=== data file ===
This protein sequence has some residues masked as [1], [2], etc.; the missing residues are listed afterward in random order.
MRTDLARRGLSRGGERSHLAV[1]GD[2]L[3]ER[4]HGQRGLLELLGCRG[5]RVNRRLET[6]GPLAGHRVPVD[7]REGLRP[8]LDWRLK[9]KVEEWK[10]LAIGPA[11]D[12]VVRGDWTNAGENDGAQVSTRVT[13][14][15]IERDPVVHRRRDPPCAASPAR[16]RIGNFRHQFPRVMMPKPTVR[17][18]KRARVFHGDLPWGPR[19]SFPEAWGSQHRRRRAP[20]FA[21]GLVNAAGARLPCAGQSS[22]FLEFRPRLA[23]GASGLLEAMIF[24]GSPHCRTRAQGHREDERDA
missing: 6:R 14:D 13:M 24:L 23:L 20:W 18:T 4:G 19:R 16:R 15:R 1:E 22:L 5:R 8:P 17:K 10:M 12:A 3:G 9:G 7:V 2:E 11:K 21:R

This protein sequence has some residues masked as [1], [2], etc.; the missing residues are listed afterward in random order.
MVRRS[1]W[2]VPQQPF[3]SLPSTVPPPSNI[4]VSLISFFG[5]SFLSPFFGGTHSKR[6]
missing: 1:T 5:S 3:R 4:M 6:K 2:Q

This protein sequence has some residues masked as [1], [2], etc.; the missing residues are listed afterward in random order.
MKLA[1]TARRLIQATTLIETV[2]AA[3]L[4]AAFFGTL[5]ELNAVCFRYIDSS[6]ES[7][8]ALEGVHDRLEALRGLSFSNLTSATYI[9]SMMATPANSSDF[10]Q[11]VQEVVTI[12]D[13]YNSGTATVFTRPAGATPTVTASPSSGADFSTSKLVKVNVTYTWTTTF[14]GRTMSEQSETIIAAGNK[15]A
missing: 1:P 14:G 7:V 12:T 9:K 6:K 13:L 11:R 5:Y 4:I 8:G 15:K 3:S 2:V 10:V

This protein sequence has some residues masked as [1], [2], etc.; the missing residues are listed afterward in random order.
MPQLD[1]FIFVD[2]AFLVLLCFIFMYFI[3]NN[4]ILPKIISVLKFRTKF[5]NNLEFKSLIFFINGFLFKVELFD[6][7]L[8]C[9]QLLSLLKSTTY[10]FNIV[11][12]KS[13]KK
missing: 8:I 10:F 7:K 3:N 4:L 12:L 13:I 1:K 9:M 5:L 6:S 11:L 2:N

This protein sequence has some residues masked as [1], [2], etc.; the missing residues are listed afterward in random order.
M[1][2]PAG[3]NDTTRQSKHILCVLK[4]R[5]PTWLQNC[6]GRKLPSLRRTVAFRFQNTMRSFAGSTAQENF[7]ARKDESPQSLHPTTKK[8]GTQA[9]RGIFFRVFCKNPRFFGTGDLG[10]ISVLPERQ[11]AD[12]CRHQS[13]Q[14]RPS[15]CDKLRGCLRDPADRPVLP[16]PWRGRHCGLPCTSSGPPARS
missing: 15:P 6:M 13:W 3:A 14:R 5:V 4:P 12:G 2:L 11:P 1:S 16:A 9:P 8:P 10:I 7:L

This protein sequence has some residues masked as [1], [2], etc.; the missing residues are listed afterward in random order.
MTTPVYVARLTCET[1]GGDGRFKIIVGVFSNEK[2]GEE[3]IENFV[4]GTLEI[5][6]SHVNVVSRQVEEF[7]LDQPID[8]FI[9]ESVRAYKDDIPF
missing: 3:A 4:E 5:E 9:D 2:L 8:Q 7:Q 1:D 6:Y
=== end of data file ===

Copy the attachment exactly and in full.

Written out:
This protein sequence has some residues masked as [1], [2], etc.; the missing residues are listed afterward in random order.
MRTDLARRGLSRGGERSHLAV[1]GD[2]L[3]ER[4]HGQRGLLELLGCRG[5]RVNRRLET[6]GPLAGHRVPVD[7]REGLRP[8]LDWRLK[9]KVEEWK[10]LAIGPA[11]D[12]VVRGDWTNAGENDGAQVSTRVT[13][14][15]IERDPVVHRRRDPPCAASPAR[16]RIGNFRHQFPRVMMPKPTVR[17][18]KRARVFHGDLPWGPR[19]SFPEAWGSQHRRRRAP[20]FA[21]GLVNAAGARLPCAGQSS[22]FLEFRPRLA[23]GASGLLEAMIF[24]GSPHCRTRAQGHREDERDA
missing: 6:R 14:D 13:M 24:L 23:L 20:W 18:T 4:G 19:R 16:R 15:R 1:E 22:L 5:R 8:P 17:K 10:M 12:A 3:G 9:G 7:V 2:E 11:K 21:R

This protein sequence has some residues masked as [1], [2], etc.; the missing residues are listed afterward in random order.
MVRRS[1]W[2]VPQQPF[3]SLPSTVPPPSNI[4]VSLISFFG[5]SFLSPFFGGTHSKR[6]
missing: 1:T 5:S 3:R 4:M 6:K 2:Q

This protein sequence has some residues masked as [1], [2], etc.; the missing residues are listed afterward in random order.
MKLA[1]TARRLIQATTLIETV[2]AA[3]L[4]AAFFGTL[5]ELNAVCFRYIDSS[6]ES[7][8]ALEGVHDRLEALRGLSFSNLTSATYI[9]SMMATPANSSDF[10]Q[11]VQEVVTI[12]D[13]YNSGTATVFTRPAGATPTVTASPSSGADFSTSKLVKVNVTYTWTTTF[14]GRTMSEQSETIIAAGNK[15]A
missing: 1:P 14:G 7:V 12:T 9:K 6:K 13:L 11:R 5:Y 4:I 8:G 15:K 3:S 2:V 10:V

This protein sequence has some residues masked as [1], [2], etc.; the missing residues are listed afterward in random order.
MPQLD[1]FIFVD[2]AFLVLLCFIFMYFI[3]NN[4]ILPKIISVLKFRTKF[5]NNLEFKSLIFFINGFLFKVELFD[6][7]L[8]C[9]QLLSLLKSTTY[10]FNIV[11][12]KS[13]KK
missing: 8:I 10:F 7:K 3:N 4:L 12:L 13:I 1:K 9:M 5:L 6:S 11:L 2:N

This protein sequence has some residues masked as [1], [2], etc.; the missing residues are listed afterward in random order.
M[1][2]PAG[3]NDTTRQSKHILCVLK[4]R[5]PTWLQNC[6]GRKLPSLRRTVAFRFQNTMRSFAGSTAQENF[7]ARKDESPQSLHPTTKK[8]GTQA[9]RGIFFRVFCKNPRFFGTGDLG[10]ISVLPERQ[11]AD[12]CRHQS[13]Q[14]RPS[15]CDKLRGCLRDPADRPVLP[16]PWRGRHCGLPCTSSGPPARS
missing: 15:P 6:M 13:W 3:A 14:R 5:V 4:P 12:G 2:L 11:P 1:S 16:A 9:P 8:P 10:I 7:L

This protein sequence has some residues masked as [1], [2], etc.; the missing residues are listed afterward in random order.
MTTPVYVARLTCET[1]GGDGRFKIIVGVFSNEK[2]GEE[3]IENFV[4]GTLEI[5][6]SHVNVVSRQVEEF[7]LDQPID[8]FI[9]ESVRAYKDDIPF
missing: 3:A 4:E 5:E 9:D 2:L 8:Q 7:Q 1:D 6:Y